By analogy with capitalism itself

Spencer Leonard
Marx & Philosophy
January 1, 2013
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Jairus Banaji Theory as History: Essays on Modes of Production and Exploitation Haymarket Books, Chicago, 2011. 408pp., $28 / £20 pb ISBN 9781608461431

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Prosecuting a sustained critique of Stalinism as conceptual “formalism” or “metaphysics,” Jairus Banaji’s writings merit a place among the more substantial works to issue out of the terminal phase of the left’s decline in the 1970s. However, as the recently published Theory as History testifies, resisting the intellectual disintegration of our post-leftist moment proves well-nigh impossible even when the attempt maintains a high level of conceptual rigor. Indeed, that rigor itself can serve as a means of fending off recognition of present circumstances. Whereas others have retreated into academic Marxology, activist tailism, or sectarian sub-culturalism, Banaji’s refuge is the retooling of Marxism as a historical sociology. Historical materialism is presented in Theory as an approach to the study of history that promises greater explanatory power than do the existing alternatives. As Banaji writes in his Introduction,

The essays published in this collection span a period of just over thirty years and set out first to map a general conception of modes of production as historical characterizations of whole epochs, in other words, to restore a sense of historical complexity to them, and then to illustrate/explore some of that complexity in detailed studies based as far as possible on primary source material. 1

For Banaji Marxism makes for a more rigorous, more systematic approach to the past, including the remote, precapitalist past. But if this is true it is not because Marxism has a specific method or superior sociological insight, but simply that Marxism was the last form of bourgeois thought. But as a work chiefly preoccupied with reconceiving pre-capitalist modes of production, the book rejects its own true interest as a record of a decades-long and partial attempt to resist Marxism’s demise. Consequently, Banaji threatens to diminish his own most interesting essays from the 1970s, whether by exclusion or by shoehorning them into the largely alien preoccupations of more recent work.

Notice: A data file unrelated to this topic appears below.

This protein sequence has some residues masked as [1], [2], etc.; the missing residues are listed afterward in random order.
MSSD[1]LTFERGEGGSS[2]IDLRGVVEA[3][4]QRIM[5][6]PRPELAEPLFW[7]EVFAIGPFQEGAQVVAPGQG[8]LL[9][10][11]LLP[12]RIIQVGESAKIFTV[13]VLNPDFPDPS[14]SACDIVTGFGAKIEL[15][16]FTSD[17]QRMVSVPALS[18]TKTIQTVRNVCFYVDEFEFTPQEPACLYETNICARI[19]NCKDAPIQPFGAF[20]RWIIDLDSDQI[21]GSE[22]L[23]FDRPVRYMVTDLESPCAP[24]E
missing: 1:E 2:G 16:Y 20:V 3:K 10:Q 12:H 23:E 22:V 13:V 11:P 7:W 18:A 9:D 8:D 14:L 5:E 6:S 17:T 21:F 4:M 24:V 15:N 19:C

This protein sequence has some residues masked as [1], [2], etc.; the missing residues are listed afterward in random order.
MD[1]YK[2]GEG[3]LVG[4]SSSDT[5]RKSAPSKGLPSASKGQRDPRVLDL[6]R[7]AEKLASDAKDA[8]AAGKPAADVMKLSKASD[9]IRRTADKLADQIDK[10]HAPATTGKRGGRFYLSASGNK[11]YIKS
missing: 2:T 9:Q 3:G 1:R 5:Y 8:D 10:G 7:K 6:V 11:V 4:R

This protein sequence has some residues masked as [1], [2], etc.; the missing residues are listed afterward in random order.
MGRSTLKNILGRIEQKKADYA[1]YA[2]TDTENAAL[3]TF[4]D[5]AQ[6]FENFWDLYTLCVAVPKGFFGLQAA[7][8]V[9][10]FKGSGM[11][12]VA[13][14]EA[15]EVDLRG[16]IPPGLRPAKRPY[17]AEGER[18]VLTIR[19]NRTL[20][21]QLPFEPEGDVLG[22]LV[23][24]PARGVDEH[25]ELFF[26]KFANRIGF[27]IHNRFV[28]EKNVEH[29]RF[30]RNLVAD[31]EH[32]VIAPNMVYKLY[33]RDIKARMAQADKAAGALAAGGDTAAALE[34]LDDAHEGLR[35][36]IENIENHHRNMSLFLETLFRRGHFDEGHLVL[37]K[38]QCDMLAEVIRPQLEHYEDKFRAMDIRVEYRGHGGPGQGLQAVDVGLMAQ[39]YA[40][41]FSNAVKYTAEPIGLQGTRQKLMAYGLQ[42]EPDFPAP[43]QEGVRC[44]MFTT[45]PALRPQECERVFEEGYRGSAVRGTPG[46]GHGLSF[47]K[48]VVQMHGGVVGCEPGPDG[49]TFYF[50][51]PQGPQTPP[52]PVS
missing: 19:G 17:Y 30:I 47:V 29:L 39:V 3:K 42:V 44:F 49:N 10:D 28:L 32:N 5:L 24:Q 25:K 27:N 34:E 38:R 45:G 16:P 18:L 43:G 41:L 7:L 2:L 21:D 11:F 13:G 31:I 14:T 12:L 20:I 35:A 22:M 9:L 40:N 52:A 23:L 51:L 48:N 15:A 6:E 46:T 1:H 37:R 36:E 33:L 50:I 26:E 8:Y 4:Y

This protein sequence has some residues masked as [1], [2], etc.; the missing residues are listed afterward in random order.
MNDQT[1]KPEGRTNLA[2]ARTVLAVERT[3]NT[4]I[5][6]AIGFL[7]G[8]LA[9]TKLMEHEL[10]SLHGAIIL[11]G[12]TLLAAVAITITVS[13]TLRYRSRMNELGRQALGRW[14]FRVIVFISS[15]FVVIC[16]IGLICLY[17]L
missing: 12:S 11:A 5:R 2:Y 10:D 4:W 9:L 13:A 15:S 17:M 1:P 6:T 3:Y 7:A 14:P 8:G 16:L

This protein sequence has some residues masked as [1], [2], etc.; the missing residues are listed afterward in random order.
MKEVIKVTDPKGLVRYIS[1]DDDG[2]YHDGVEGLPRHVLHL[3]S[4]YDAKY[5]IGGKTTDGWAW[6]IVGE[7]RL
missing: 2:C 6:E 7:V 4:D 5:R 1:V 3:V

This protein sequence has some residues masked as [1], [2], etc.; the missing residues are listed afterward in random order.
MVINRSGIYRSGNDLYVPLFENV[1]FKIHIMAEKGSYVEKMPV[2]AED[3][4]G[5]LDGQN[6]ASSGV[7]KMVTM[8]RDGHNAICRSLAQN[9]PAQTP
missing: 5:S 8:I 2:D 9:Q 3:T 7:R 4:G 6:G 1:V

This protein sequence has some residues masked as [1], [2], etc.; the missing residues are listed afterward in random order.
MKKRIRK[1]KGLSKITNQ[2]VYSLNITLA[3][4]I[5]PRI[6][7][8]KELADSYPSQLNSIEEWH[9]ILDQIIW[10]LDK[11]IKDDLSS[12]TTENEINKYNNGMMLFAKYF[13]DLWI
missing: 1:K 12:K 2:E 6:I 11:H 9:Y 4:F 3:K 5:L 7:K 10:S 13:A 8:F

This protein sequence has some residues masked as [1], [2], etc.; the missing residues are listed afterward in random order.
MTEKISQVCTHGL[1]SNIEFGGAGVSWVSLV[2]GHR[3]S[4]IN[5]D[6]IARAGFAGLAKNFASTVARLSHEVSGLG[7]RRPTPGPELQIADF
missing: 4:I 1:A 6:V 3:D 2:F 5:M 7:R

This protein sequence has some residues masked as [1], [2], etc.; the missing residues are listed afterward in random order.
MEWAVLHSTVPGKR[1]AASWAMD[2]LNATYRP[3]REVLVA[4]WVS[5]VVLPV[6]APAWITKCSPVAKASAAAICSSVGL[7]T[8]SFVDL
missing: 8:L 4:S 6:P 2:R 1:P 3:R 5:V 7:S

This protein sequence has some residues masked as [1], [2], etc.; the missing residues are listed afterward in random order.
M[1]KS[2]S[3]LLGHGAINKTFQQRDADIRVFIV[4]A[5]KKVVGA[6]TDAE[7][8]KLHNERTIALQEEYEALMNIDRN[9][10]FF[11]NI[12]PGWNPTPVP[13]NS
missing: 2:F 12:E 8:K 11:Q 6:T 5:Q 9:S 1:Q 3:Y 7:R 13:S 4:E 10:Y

When Banaji began to write, he and his generation faced the collapse of both the Old Left and of the ’60s New Left’s initial response to it. An echo of his early ambitions as a Trotskyist in the 1970s remains faintly audible in the hopes he expresses for the project of the book. As he writes,

The renewal of historical materialism and of theory more generally will…require a transformation of attitudes in the first instance, a vigorous iconoclasm that can prise Marxists away from their obsessions with orthodoxy, so that a left that was never attached to Stalinism…can finally break with the residues of…conservatism. (xiii)

Banaji sought in the 1970s to renew the New Left project, the attempt was explicitly to bring the legacies of Marx and Lenin (and also of Trotsky) to bear upon a palpably inadequate left politics. Though emerging largely out of Naxalite tendencies with which Banaji has little sympathy, the Subalternists share with him a similar moment and a similar orientation toward a New Left canon — Althusser, Colletti, Gramsci, Sartre, etc. But it was Banaji’s Trostkyism that prompted him to try to develop tools to gauge the scale of the historical defeats and political regression that his generation inherited. His concerns were, therefore, deeply historical even when he was not writing as a historian. In this sense the historical aspect of Banaji’s critique of the semi-feudal thesis was of greater significance than its immediate programmatic implications (implying as it did, for instance, a critique of both the Naxalites and the CPI(M) on both the general “revolutionary situation” and the strategy that flowed from that estimation). It is unsurprising, then, that what one reviewer terms Banaji’s “breakthrough … for Marxist theory” in the Mode of Production Debate was conceived both more and less modestly at the time by Banaji himself. He thought he was recovering the original positions of Marx and Lenin. This is what falls away in the more recent essays with which the 1970s essays are here combined. Continue reading

“Identity” — the bane of the contemporary Left

From a brief exchange

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Identity is the bane of the contemporary Left. Should the forces of revolution rise up tomorrow, “leftists” will spot-check them, making sure they are comprised of the “right” identity groups. If they are not properly composed, the Left will call off the revolution, suggesting that more “marginalized” people need to be involved in the leadership, in speaking roles, and so on. It wouldn’t matter that the revolution would’ve benefited everyone, made life bearable and indeed even exhilarating for the entirety of the marginalized, inclusive of all the working class, the overwhelming majority of the social order.

Carole Brémaud, Le ruban blanc (54 x 72 cm, acrylique)

Nothing impresses the Left unless all of the proper identitarian symbolics are observed and lip-service is paid. The Left today does not offer universal human emancipation. All it offers is tokenism, and merely linguistic emancipation for token groups. Anything that promises more — the Left will check, stop-and-frisk, and put an end to. Continue reading